Story: Style, Structure, Substance, and the Principles of Screenwriting by Robert McKee

  Andrew Knighton    Sep 20, 2017
Story: Style, Structure, Substance, and the Principles of Screenwriting by Robert McKee

Level: intermediate to advanced – accessible for any writer who wants to get beyond the very basics, but still useful for those deeply steeped in the craft.

Robert McKee’s Story is one of the most famous and highly praised modern books on the art of writing. Written with screen writers in mind, it’s also widely marketed at and read by other sorts of writers. It promises an examination of, as the cover of one edition says, “substance, structure, style, and the principles of screenwriting”.

Going into Story, it quickly becomes clear why this book isn’t just relevant for screenwriters. McKee isn’t concerned with the particular trappings and techniques of cinema so much as he is with the way that stories work. While the examples are all drawn from films, the book’s lessons can be applied to anything from a narrative poem to an epic sequence of novels.

McKee does an excellent job of dissecting the elements of storytelling, labelling the individual parts, and explaining what each one does. He discusses characters and genre, scenes and overall story arcs. He explains what each element is meant to do, how it does it, and how to do it better. Importantly, he connects these parts together. His book examines the fundamental structure of stories and does so with great insight.

 McKee sees no distinction between character driven stories and plot based stories. In his view, good plots arise from good characters, from people’s desires, flaws, and ambitions. The conflict some people see between focus on character and focus on plot is an illusion. The two are intertwined.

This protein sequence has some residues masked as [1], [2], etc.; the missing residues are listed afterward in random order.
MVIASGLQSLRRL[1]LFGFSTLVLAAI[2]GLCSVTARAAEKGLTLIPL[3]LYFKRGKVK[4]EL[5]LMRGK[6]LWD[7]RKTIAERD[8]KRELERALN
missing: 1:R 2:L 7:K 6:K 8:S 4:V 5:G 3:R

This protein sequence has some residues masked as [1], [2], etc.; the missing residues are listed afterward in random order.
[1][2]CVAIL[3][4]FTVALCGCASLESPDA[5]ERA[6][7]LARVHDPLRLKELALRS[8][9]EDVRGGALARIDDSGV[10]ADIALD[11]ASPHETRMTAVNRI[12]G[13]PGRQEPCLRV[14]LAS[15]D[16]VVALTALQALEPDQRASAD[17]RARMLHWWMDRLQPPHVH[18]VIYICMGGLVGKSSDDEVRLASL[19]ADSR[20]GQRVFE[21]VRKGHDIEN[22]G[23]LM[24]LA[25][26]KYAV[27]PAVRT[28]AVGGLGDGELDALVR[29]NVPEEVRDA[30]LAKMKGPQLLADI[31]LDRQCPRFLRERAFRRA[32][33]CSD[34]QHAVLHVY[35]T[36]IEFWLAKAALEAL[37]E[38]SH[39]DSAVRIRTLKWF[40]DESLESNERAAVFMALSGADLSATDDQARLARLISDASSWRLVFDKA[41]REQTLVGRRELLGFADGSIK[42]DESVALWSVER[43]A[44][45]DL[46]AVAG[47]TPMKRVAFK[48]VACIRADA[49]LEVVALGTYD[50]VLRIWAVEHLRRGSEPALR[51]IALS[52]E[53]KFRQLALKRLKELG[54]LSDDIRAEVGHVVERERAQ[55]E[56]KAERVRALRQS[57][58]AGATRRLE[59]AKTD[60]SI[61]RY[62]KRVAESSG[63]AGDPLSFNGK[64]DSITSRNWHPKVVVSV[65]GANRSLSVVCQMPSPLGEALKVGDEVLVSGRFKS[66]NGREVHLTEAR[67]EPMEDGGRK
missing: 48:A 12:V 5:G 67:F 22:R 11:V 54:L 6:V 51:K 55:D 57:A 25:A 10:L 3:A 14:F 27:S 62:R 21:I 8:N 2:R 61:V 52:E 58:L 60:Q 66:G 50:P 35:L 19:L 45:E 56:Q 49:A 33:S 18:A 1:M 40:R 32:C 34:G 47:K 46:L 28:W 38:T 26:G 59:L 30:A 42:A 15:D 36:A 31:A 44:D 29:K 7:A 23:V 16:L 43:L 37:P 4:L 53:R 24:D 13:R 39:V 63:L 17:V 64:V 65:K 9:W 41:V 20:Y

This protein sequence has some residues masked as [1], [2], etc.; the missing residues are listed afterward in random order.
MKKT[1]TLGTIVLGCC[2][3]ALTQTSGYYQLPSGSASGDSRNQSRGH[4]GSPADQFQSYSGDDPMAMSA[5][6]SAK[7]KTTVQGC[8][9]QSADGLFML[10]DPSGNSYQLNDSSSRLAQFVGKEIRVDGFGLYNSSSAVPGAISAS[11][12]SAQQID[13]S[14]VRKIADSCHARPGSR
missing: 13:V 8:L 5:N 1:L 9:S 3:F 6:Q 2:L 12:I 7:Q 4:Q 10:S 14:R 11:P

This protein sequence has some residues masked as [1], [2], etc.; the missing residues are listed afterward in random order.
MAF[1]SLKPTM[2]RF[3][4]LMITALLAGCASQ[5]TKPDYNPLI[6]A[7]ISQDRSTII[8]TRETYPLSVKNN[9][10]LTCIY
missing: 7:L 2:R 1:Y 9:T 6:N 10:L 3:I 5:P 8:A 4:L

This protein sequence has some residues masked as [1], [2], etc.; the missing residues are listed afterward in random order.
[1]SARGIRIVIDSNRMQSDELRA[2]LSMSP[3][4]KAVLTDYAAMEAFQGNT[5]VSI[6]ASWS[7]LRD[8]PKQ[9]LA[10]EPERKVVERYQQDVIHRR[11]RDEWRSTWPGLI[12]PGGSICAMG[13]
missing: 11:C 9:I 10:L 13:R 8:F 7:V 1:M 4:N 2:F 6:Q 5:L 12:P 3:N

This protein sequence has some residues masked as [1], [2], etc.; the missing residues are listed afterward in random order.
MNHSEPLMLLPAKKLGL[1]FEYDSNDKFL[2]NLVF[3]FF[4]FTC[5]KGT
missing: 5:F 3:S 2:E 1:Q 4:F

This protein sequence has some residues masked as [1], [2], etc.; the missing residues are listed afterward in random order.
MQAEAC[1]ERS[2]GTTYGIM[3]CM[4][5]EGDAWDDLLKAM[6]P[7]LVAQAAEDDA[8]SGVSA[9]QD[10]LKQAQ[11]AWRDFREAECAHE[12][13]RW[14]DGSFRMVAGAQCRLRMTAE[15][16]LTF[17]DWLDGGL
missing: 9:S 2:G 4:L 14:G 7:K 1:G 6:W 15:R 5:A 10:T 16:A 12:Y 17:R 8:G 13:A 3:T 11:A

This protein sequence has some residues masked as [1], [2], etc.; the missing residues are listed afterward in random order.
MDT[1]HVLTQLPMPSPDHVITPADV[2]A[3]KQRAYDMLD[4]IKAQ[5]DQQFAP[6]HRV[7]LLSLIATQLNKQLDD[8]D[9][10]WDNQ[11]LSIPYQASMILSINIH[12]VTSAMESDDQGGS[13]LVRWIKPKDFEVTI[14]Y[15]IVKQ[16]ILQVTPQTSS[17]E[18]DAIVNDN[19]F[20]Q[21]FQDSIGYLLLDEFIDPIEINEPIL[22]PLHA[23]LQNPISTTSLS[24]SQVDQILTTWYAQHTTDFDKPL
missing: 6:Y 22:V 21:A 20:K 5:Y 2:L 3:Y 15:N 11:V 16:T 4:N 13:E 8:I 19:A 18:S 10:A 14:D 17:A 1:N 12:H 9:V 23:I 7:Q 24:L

Highlights

It’s hard to pick out a highlight in a book so built on fundamentals and that so effectively interconnects its different parts. Its value lies in the complete book. But here are a few standout parts:

  • The short section on structure and character is one of the most useful, as it illustrates how character and story are connected.
  •  Instead of focusing on the surface level features of a character, McKee talks about how pressure and choices reveal people’s inner nature and how this drives a story.

Should You Buy?

Pros

  • Invaluable in developing a fundamental understanding of how stories work.
  • Doesn’t rely on a single formulaic structure for writing.
  •  Covers all the fundamentals of story, including character, conflict, and plot.

Cons

  • Occasional sections that are specific to cinema rather than prose writing, and the examples are all taken from film rather than books.

This is an incredibly valuable book, a tool that no writer in training should be without. This won’t teach you to write beautiful prose or eloquent description, but it will allow you to create an engaging story on which to hang those words.

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